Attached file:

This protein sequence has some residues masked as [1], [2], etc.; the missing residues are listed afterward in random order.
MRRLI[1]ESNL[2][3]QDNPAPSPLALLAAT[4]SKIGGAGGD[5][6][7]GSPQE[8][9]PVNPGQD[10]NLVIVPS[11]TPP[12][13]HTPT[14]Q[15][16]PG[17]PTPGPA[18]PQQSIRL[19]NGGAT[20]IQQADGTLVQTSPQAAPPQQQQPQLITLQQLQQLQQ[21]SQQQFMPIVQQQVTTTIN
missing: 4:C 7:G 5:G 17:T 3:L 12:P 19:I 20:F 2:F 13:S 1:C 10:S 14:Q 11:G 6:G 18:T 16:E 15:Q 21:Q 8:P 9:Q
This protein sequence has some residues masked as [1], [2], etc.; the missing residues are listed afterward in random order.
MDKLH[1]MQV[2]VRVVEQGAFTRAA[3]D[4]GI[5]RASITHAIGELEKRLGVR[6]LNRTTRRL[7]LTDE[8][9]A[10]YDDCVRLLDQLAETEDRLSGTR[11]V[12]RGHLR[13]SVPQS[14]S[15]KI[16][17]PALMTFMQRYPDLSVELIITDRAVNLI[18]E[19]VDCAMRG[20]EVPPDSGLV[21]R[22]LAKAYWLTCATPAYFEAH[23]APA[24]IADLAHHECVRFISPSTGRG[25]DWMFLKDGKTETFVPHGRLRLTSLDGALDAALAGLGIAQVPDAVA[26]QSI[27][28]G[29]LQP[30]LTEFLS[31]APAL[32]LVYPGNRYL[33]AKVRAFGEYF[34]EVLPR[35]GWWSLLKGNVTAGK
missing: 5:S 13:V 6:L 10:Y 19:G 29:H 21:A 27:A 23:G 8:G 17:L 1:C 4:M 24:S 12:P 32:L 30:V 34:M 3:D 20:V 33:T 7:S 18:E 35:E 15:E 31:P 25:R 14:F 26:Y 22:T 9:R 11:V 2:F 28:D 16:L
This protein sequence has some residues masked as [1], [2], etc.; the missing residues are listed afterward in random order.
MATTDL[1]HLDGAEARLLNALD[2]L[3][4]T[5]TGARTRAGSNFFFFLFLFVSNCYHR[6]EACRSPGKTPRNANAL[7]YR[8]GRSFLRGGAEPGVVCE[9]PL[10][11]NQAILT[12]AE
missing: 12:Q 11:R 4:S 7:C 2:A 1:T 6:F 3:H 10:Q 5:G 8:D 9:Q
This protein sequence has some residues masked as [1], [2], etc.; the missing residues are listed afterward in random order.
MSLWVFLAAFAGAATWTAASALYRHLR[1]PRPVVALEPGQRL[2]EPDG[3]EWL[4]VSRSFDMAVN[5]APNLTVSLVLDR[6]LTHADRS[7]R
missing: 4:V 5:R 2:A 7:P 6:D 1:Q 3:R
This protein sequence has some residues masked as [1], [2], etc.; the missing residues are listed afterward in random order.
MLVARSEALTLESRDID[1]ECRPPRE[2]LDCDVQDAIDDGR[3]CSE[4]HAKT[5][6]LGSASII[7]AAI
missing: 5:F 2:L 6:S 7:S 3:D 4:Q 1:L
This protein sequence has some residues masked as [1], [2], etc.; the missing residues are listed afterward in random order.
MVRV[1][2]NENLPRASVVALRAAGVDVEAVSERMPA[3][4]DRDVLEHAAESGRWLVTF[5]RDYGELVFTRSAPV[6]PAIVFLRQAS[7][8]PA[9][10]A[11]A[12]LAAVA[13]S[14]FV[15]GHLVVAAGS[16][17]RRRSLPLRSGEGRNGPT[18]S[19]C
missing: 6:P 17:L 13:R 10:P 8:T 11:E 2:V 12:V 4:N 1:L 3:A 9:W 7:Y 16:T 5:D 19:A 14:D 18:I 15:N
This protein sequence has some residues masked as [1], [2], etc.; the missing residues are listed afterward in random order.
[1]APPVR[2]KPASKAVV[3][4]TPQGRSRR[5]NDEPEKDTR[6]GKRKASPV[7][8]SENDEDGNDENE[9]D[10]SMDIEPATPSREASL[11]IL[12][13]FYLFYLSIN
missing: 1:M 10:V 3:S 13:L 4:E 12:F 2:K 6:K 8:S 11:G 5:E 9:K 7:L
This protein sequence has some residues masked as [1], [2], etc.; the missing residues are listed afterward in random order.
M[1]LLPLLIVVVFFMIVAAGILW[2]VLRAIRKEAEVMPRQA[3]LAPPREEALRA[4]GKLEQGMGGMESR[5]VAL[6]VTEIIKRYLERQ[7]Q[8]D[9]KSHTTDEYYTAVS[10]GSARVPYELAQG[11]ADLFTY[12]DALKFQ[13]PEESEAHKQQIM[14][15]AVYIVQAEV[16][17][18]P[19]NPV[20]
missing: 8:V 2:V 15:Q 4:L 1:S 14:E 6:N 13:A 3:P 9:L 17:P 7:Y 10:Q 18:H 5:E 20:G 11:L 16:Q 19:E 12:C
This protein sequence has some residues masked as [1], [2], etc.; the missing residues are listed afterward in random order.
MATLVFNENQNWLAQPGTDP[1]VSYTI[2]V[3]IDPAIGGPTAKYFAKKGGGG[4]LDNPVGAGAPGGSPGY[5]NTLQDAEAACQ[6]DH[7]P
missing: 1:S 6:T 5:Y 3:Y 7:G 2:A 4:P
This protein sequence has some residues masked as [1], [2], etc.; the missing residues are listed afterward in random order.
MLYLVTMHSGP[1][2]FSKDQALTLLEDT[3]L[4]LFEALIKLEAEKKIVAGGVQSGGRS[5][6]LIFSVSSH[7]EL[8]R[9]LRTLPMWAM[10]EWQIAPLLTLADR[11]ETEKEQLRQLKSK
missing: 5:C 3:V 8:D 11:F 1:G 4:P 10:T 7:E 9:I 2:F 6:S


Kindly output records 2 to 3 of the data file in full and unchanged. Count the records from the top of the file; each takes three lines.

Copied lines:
This protein sequence has some residues masked as [1], [2], etc.; the missing residues are listed afterward in random order.
MDKLH[1]MQV[2]VRVVEQGAFTRAA[3]D[4]GI[5]RASITHAIGELEKRLGVR[6]LNRTTRRL[7]LTDE[8][9]A[10]YDDCVRLLDQLAETEDRLSGTR[11]V[12]RGHLR[13]SVPQS[14]S[15]KI[16][17]PALMTFMQRYPDLSVELIITDRAVNLI[18]E[19]VDCAMRG[20]EVPPDSGLV[21]R[22]LAKAYWLTCATPAYFEAH[23]APA[24]IADLAHHECVRFISPSTGRG[25]DWMFLKDGKTETFVPHGRLRLTSLDGALDAALAGLGIAQVPDAVA[26]QSI[27][28]G[29]LQP[30]LTEFLS[31]APAL[32]LVYPGNRYL[33]AKVRAFGEYF[34]EVLPR[35]GWWSLLKGNVTAGK
missing: 5:S 13:V 6:L 10:Y 19:G 29:H 21:A 27:A 23:G 8:G 17:L 1:C 4:M 24:S 12:P 32:L 30:V 34:M 3:D 20:V 33:T 7:S 18:E 35:E 15:E 31:P 25:R 14:F 26:Y 22:T 9:R 11:V 2:F 28:D 16:L
This protein sequence has some residues masked as [1], [2], etc.; the missing residues are listed afterward in random order.
MATTDL[1]HLDGAEARLLNALD[2]L[3][4]T[5]TGARTRAGSNFFFFLFLFVSNCYHR[6]EACRSPGKTPRNANAL[7]YR[8]GRSFLRGGAEPGVVCE[9]PL[10][11]NQAILT[12]AE
missing: 12:Q 11:R 4:S 7:C 2:A 1:T 6:F 3:H 10:Q 5:G 8:D 9:Q